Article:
As I arrived Julian had just come back from an interview with CNN that he had walked out of after they made reference to his personal troubles of rape allegations in Sweden. Later, we watch the video and he seems justified in his actions: while trying to talk about the 109,000 killed in Iraq, the reporter unfairly pushes questions surrounding his private life. And this seems to be a relentless problem; indeed, whenever I turn my dictaphone on he tenses up and changes from a relaxed, funny guy into his media persona, with a flat baritone voice, choosing his words with the utmost care.
Julian is very likeable, and disarming at times. He will stand unnervingly close and watch you, waiting for you to say something. He is a computer geek, who in his childhood, which he spent on the run with his mother in Australia, taught himself coding and hacking and has been described as having ‘exceptional skill’. He was a member of the hacking team the International Subversives, under the pseudonym Mendax, breaking entry into systems just to see if he could. He’s also quite sexy, and very confident; he gave me various pecks on the cheek throughout the weekend, and a bear hug as I departed on the last day. He’s like the Pied Piper, attracting followers who fawn over him on the internet and, if they’re lucky, in person.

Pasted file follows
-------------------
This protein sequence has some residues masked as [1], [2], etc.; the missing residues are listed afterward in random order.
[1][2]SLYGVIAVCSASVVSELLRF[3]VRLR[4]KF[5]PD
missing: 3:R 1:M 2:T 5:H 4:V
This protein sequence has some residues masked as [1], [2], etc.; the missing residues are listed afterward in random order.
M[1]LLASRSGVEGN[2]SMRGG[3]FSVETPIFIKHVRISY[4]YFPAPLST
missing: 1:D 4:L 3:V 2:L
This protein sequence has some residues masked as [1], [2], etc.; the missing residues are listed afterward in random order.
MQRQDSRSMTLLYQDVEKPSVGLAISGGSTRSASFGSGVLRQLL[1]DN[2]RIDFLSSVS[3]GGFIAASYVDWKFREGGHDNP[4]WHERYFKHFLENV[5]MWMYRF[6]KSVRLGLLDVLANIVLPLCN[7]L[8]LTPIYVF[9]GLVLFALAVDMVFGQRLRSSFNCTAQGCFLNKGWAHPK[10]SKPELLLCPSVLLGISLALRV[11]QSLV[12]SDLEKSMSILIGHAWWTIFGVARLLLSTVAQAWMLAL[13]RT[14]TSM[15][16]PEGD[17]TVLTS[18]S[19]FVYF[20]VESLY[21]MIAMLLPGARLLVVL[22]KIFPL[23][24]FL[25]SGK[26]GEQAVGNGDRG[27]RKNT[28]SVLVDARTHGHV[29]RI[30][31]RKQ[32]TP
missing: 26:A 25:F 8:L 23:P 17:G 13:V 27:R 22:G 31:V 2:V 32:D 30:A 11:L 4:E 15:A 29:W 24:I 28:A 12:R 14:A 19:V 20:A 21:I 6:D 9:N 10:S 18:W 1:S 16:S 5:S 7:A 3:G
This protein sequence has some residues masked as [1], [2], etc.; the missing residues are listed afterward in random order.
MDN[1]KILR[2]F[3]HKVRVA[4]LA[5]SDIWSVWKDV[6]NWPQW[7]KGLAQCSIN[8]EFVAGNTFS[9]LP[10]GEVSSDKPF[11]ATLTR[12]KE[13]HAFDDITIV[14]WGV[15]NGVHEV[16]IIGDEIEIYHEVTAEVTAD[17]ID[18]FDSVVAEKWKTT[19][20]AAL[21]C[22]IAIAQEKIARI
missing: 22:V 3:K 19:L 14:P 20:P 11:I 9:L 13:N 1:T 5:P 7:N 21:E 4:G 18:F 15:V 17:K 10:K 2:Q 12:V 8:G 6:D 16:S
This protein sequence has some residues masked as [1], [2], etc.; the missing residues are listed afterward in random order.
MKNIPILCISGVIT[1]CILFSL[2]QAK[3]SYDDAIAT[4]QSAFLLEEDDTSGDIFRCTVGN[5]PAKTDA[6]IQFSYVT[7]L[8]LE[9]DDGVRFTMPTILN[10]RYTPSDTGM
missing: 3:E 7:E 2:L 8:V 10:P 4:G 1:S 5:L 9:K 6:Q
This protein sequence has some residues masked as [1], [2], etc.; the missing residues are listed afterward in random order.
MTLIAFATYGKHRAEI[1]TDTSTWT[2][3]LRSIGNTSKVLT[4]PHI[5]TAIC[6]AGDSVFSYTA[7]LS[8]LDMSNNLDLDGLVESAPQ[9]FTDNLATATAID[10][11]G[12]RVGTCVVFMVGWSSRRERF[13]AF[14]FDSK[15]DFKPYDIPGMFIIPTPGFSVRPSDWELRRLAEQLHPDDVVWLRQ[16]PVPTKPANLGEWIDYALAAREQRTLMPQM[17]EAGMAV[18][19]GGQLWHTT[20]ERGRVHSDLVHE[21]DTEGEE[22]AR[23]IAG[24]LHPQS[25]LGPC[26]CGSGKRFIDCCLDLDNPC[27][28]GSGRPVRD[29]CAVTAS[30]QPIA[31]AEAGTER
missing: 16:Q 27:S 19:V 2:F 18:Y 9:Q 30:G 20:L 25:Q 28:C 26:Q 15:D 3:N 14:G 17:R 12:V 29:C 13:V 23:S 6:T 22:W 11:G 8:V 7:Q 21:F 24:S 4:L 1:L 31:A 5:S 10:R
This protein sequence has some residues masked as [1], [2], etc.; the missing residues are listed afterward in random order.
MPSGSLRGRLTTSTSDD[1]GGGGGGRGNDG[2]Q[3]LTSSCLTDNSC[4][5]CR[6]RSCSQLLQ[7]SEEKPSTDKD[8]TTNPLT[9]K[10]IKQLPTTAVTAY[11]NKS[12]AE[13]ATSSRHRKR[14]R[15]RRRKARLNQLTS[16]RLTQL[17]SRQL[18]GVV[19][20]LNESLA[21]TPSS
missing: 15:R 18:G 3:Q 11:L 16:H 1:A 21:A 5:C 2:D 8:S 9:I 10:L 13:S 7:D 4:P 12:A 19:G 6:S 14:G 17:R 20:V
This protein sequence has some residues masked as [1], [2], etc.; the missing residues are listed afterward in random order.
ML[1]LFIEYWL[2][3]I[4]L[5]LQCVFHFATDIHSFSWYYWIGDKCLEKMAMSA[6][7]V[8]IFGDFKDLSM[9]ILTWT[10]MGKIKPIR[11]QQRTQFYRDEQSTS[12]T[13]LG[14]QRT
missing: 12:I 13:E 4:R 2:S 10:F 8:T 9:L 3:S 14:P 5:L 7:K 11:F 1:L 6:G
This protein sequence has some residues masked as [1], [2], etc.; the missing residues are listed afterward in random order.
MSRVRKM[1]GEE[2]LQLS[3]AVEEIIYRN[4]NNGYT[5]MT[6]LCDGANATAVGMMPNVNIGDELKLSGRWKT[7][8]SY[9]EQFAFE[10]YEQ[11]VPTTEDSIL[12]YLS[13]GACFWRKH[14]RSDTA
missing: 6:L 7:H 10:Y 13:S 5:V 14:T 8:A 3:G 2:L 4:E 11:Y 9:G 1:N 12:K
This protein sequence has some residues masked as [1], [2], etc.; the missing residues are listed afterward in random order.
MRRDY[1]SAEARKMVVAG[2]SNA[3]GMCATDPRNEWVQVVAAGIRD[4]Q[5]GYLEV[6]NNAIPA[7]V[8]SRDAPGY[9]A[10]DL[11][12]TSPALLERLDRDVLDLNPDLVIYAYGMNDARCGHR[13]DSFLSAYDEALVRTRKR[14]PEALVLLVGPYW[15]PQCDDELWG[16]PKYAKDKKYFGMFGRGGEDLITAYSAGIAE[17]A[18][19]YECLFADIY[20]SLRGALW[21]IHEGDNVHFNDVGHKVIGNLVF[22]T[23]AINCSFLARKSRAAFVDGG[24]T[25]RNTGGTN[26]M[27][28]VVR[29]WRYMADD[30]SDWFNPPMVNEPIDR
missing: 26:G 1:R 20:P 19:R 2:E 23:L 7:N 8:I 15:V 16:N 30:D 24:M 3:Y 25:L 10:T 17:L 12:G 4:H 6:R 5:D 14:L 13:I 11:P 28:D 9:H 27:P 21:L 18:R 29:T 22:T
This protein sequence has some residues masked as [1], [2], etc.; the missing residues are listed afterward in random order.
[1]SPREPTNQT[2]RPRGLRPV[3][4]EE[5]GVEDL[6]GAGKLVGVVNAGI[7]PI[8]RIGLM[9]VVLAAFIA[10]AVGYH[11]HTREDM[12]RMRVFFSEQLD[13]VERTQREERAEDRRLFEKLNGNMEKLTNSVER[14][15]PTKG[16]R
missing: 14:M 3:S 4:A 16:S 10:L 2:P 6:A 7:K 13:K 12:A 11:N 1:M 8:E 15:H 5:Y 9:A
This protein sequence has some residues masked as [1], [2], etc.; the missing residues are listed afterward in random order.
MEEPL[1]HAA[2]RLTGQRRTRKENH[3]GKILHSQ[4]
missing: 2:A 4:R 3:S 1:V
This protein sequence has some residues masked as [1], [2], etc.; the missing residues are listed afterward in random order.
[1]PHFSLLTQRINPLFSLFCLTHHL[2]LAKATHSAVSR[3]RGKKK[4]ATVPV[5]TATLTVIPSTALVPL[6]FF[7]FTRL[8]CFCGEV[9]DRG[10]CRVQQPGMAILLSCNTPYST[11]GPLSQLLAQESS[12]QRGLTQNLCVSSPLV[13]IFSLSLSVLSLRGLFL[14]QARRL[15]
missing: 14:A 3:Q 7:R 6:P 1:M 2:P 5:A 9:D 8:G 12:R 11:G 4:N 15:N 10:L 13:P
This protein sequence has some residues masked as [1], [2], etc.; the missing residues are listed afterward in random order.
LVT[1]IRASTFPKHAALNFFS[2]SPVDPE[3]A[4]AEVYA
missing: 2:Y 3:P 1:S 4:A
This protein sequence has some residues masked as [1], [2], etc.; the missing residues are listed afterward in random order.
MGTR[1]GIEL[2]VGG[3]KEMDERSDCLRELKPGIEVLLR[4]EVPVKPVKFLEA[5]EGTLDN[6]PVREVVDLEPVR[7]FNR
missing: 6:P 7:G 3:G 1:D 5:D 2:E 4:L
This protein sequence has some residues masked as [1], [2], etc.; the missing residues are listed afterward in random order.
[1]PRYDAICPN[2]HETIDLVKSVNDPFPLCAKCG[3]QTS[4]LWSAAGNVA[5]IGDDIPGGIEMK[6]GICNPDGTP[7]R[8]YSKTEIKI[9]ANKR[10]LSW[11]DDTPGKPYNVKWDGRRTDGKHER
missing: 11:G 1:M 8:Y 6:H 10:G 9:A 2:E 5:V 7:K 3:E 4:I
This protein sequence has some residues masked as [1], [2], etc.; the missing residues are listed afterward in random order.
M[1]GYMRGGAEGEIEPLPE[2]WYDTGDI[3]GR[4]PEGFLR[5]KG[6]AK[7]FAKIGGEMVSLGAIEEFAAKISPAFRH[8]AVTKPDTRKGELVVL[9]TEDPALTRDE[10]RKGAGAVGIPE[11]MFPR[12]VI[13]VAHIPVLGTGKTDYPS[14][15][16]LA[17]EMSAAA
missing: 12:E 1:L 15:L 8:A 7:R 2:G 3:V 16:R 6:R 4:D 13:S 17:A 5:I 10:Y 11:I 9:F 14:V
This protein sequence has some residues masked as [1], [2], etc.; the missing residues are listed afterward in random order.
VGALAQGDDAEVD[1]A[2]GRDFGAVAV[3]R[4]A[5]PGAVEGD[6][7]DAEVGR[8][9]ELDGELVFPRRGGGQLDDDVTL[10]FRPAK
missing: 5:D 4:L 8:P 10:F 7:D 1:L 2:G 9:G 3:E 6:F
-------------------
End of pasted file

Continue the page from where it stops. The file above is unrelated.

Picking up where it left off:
The WikiLeaks organisation seems like a ramshackle affair, but one that works incredibly efficiently. Those that I met were the most visible members of the team, mainly dealing with the press or busy filming the whole operation; beneath the surface on the web are those dedicated volunteers who maintain servers and make sure that the website is secure and accessible. These are apparently the ‘high priesthood’ of the organisation, and without them it could not exist. WikiLeaks uses a complex system of servers in countries such as Belgium and Sweden, which has strict whistleblower laws to protect the anonymity of sources.